After a short break, we’re back with more #VaReads! This week, we’re showcasing the work of Cary Holladay, author of The Deer in the Mirror and Horse People. She has written seven volumes of fiction and her awards include an O. Henry Prize and fellowships. She also is a professor of English at the University of Memphis.
How did you get your start as a writer?
My mother, Catharine Mitchell Holladay, wrote short stories and articles, and she encouraged my sisters and me to write. At William & Mary, I studied under professor David Jenkins. He’d had a story in the New Yorker and read it aloud to the class… the lyricism of it is with me still. Then, I did my graduate work at the Pennsylvania State University, where professor Bob Downs’ excellent workshops emphasized the need to create permanent change in a character’s life.
Describe your work in three sentences or less.
Much of [my work] is inspired by the history, folklore, and culture of Virginia—the layers of history, the shifting tectonic plates of time, and how people deal with change and pass down their stories to the next generation. You never get the whole story, only bits and pieces. I don’t think you’re meant to get all of it: family stories and legends, I mean. Silence, secrets, forgetfulness—they are part of the story, and the writer’s curiosity and imagination fill in the spaces.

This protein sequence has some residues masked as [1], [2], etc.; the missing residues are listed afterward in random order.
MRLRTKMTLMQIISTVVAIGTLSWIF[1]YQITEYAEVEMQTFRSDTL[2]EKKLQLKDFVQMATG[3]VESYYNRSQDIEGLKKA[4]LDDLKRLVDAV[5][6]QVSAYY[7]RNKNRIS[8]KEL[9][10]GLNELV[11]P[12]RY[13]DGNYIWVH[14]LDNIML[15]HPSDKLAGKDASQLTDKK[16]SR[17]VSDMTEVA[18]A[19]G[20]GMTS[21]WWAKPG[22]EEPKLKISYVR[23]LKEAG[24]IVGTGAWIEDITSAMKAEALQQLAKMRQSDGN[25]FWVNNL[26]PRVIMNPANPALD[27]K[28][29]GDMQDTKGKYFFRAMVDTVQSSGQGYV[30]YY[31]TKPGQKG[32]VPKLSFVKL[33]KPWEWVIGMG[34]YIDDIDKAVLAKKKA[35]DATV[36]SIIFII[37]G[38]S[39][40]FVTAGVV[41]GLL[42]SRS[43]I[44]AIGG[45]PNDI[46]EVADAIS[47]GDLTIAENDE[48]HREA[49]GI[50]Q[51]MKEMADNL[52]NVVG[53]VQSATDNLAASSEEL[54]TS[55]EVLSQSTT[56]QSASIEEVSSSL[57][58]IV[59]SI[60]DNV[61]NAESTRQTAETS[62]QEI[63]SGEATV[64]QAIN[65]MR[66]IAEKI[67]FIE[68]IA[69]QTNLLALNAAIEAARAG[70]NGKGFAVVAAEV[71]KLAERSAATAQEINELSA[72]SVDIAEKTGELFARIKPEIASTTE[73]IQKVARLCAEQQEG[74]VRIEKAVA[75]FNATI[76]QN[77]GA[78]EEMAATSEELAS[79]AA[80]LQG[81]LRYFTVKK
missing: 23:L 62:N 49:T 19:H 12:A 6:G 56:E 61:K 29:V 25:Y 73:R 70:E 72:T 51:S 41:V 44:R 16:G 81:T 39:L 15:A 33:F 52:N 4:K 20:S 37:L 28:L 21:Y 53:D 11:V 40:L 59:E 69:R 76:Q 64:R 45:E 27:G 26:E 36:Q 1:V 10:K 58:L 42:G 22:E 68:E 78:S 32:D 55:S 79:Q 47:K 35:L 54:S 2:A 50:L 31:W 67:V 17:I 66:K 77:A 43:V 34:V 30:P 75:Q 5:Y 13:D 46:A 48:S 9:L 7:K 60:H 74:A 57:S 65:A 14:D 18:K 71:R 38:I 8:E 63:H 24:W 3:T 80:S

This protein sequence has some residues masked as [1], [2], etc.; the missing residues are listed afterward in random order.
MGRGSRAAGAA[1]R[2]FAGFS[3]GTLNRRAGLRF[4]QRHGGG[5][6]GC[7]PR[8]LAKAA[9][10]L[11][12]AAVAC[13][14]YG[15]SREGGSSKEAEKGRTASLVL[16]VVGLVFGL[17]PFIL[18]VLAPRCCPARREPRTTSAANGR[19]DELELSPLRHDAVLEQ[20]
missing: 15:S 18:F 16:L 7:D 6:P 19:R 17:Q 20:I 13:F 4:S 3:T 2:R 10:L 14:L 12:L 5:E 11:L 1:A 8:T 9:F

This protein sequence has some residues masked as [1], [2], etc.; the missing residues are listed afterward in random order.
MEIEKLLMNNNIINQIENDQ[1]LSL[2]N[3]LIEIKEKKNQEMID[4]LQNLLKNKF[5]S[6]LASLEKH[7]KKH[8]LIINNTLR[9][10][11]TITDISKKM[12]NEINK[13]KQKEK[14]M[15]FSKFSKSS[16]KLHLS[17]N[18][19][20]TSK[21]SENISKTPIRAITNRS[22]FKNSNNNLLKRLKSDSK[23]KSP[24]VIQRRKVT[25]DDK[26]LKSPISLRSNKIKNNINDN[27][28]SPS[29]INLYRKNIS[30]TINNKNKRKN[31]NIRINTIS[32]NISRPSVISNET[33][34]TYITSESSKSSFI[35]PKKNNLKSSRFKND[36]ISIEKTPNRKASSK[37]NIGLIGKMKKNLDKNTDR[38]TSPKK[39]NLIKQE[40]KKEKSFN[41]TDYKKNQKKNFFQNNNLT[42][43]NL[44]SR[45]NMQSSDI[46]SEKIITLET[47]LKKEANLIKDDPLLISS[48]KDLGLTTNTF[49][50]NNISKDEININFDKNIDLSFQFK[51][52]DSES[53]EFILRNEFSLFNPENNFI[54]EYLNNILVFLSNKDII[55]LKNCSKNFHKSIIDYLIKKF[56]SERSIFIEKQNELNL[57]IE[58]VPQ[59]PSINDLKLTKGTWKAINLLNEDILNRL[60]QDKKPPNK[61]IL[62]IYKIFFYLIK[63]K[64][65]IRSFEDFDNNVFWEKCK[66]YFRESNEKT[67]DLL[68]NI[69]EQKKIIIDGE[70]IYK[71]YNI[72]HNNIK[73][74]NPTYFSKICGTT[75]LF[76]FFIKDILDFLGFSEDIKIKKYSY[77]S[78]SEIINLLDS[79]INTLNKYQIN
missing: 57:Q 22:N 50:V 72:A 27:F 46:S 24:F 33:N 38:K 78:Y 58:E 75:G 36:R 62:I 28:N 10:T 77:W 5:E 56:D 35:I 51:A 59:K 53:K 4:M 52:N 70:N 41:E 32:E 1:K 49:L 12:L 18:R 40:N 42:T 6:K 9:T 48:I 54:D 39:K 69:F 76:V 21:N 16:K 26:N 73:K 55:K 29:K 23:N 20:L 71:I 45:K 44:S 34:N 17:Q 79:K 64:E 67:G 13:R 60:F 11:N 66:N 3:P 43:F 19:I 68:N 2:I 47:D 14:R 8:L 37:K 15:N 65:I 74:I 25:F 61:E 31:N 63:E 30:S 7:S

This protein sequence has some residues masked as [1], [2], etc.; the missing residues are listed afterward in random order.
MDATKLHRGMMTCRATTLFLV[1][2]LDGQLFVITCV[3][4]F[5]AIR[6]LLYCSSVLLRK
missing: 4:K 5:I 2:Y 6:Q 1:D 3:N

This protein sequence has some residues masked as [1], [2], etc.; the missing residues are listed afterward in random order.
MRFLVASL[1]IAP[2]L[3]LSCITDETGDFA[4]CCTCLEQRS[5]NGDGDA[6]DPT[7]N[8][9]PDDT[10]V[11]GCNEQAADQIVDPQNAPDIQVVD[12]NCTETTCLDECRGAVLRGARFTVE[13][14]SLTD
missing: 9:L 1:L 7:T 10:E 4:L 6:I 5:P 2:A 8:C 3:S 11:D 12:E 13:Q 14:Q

A fox just ran across the field, right outside my window. Goldfinches are feeding on purple thistles. It’s just a beautiful place. As Henry James said, “Landscape is character.” Its beauty and richness, and the vivid lives and the variety of its people—talkative, expressive people—are at the heart of my stories.
What’s your favorite part of your most recent book?
“Time’s God’s, not ours,” says a woman in Heart on a Wire, a novella in my recent collection, The Deer in the Mirror. That particular story is about the Alaska-Yukon Gold Rush of 1898. The main character is an adventure-seeking girl from Virginia. She takes up with a gangster, the real-life Soapy Smith, who “ran” the town of Skagway, Alaska, but she is homesick for Raccoon Ford, Virginia. It’s her mother, a visionary woman obsessed with love for a man without a memory, who makes the comment to her about God and time.
What are you working on next?
A novel about a Virginia girls’ school in 1899, and the later life of one of the students, who falls in love when she is middle-aged.
To learn more about Cary Holladay, visit her website at caryholladay.net.
Through this series, we hope to showcase the depth and breadth of our state-wide literary community while also encouraging readers in the Commonwealth and elsewhere to challenge themselves to read more books by Virginia writers. If you have an author you’d like to suggest for this series, please email email@example.com with details. Our focus is on writers with books that have been published in the past two years (self-published is welcome as long as the writer’s most recent book is held in at least one public library in the state).